As geological time is reckoned, Man has so far existed only for a very short period — one million years at the most. What he has achieved, especially during the last 6,006 years, is something utterly new In the history of the Cosmos, so far at least as we are acquainted with it. For countless ages the sun rose and set, the moon waxed and waned, the stars shone in the night, but it was only with the coming of Man that these things were understood. In the great world of astronomy and in the little world of the atom, Man has unveiled secrets which might have been thought undiscoverable. In art and literature and religion, some men have shown a sublimity of feeling which makes the species worth preserving. Is all this to end in trivial horror because so few are able to think of Man rather than of this or that group of men? Is our race so destitute of wisdom, so incapable of impartial love, so blind even to the simplest dictates of self-preservation, that the last proof of its silly cleverness is to be the extermination of all life on our planet? For it will be not only men who will perish, but also the animals, whom no one can accuse of communism or anti-communism,.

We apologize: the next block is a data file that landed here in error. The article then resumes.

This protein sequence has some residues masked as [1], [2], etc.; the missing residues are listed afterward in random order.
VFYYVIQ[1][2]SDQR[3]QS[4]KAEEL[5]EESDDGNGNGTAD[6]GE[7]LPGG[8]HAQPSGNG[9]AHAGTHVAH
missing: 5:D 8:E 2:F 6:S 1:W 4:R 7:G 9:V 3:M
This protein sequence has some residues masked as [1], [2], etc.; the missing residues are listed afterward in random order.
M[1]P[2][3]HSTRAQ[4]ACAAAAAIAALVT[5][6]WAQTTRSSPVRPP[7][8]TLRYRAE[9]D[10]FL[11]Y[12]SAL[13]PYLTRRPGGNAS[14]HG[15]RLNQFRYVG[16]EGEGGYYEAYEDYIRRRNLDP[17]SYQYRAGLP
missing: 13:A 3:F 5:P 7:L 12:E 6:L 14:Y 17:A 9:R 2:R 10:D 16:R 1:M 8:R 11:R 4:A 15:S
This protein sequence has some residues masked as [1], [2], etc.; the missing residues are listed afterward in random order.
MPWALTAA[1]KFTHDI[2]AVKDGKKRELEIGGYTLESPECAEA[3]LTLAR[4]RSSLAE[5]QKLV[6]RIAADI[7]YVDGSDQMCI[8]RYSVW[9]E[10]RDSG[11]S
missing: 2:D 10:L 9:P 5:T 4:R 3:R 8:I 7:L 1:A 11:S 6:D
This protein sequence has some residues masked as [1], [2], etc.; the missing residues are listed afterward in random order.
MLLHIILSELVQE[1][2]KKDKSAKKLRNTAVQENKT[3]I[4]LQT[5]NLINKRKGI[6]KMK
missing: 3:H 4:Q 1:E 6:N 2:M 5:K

I cannot believe that this is to be the end. I would have men forget their quarrels for a moment and reflect that, if they will allow themselves to survive, there is every reason to expect the triumphs of the future to exceed immeasurably the triumphs of the past.
There lies before us, if we choose, continual progress in happiness, knowledge, and wisdom. Shall we, instead, choose death, because we cannot forget our quarrels? I appeal, as a human being to human beings: remember your humanity, and forget the rest. If you can do so, the way lies open to a new Paradise; if you cannot, nothing lies before you but universal death.
Russell reiterated his prophetic message for the rest of his life. He helped to found the Campaign for Nuclear Disarmament in 1958 and became its president. He was imprisoned in 1961for inciting the public to commit a breach of the peace as part of the protest movement against nuclear weapons. During the Cuban missile crisis of 1962 he corresponded directly with President Kennedy and President Kruschchev.